Students at the University of Arizona can now step foot inside a mine without ever leaving campus. They just need to put on a headset instead of a helmet.

Researchers with the Department of Mining and Geological Engineering have re-created a section of the universitys San Xavier Mining Lab in virtual reality.

Its hard to paint a picture [of mining] in the classroom, just using pictures. Just using simple PowerPoints, said Angelina Anani, associate professor of mining and geological engineering. So we wanted to bring the mines to the classroom and get the students a more immersive experience of understanding how mining really works.

Some students often go to the real mine, which is about 25 miles south of campus, near Sahuarita. They have scanned the mine several times; those scans are then processed into a detailed 3D model, which is then displayed in VR through the help of a Canadian company called LlamaZoo.

The virtual version of the mine, or digital twin, is then accessible for more students to experience the mine more often.

Last school year, UArizona faculty started using the technology in Underground and Surface Mine Planning and Design classes. They hope to incorporate it into more classes.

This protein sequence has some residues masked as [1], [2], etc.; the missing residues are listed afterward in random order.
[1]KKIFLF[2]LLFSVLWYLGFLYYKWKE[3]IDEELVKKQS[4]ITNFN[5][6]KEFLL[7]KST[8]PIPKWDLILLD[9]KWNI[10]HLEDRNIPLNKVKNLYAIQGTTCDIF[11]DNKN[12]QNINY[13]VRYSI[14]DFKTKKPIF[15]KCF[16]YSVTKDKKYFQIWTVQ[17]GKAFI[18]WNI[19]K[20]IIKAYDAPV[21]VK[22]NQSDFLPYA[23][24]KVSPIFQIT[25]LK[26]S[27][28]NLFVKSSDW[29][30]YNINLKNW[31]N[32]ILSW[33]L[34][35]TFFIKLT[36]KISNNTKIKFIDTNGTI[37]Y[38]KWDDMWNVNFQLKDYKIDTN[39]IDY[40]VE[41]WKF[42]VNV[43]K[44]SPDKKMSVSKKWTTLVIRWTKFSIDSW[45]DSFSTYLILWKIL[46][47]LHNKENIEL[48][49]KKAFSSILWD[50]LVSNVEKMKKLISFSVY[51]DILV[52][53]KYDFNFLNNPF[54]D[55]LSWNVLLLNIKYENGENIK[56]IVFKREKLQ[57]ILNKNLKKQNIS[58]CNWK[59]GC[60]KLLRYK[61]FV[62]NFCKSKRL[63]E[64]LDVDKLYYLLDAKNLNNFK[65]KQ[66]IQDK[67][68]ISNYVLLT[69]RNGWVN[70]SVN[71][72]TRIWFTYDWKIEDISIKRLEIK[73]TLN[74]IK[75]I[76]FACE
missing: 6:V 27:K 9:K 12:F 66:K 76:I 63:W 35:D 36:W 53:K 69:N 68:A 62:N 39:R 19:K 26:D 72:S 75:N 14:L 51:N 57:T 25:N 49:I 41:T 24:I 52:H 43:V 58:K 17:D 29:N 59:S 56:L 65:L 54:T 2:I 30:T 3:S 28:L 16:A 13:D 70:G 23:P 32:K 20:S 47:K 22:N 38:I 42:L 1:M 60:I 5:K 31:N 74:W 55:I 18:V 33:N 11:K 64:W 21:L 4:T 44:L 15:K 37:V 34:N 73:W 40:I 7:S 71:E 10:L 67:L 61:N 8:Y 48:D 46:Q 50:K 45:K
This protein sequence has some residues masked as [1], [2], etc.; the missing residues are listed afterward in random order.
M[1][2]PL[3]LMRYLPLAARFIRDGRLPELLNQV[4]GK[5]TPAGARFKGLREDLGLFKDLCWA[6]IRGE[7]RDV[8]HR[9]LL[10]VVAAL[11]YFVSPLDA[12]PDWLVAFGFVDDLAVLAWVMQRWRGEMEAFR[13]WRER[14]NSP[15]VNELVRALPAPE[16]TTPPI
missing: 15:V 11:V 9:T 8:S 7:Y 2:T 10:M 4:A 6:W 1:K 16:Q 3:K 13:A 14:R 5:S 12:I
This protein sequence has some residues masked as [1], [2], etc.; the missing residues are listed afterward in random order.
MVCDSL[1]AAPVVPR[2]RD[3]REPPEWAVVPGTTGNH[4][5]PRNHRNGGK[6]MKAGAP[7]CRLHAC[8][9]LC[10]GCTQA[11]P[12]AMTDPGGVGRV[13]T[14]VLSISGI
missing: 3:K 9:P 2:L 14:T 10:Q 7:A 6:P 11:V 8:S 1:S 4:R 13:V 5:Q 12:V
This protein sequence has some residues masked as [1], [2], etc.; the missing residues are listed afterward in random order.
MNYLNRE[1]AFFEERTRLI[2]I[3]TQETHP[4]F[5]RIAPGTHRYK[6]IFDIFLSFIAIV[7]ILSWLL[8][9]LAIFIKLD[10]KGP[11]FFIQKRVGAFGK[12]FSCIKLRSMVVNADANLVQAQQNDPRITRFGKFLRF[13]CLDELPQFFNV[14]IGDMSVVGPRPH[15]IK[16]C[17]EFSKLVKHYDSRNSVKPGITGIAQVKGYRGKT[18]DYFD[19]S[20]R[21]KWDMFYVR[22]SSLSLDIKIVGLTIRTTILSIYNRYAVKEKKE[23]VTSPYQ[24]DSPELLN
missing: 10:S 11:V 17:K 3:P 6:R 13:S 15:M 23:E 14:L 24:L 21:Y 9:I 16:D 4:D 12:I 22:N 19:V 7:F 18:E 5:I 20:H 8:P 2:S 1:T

Would like to see it in courses like safety, and use it for safety training so our students are aware of the environment every time they go into the mine, said Anani.

Students can also see other nearby mines in the virtual world, and fly high above to view the areas slope and geology.

That can give us really important indications of either our ore deposit, the minerals there, or even to rock mechanics in the strength that we might be facing depending on the rock and geology we have there, said Nilufer Akbulut, a research assistant and doctoral student studying digital twins of different mines.

It can also bring new people into mining literally.

An essential tool to recruit students into this department, Anani told KGUN. For them to see how cool mining is and what you can do with it.

Theres big investments being made into virtual reality by different companies and platforms, said Akbulut. And the computing, processing power is just getting better and better, along with the resolution.

This is happening as more scans are done, and more VR mines are built and re-built.

The technology could give students hands-on experience with a variety of real-life scenarios, even including mining on the moon.

The possibilities are endless, said Anani.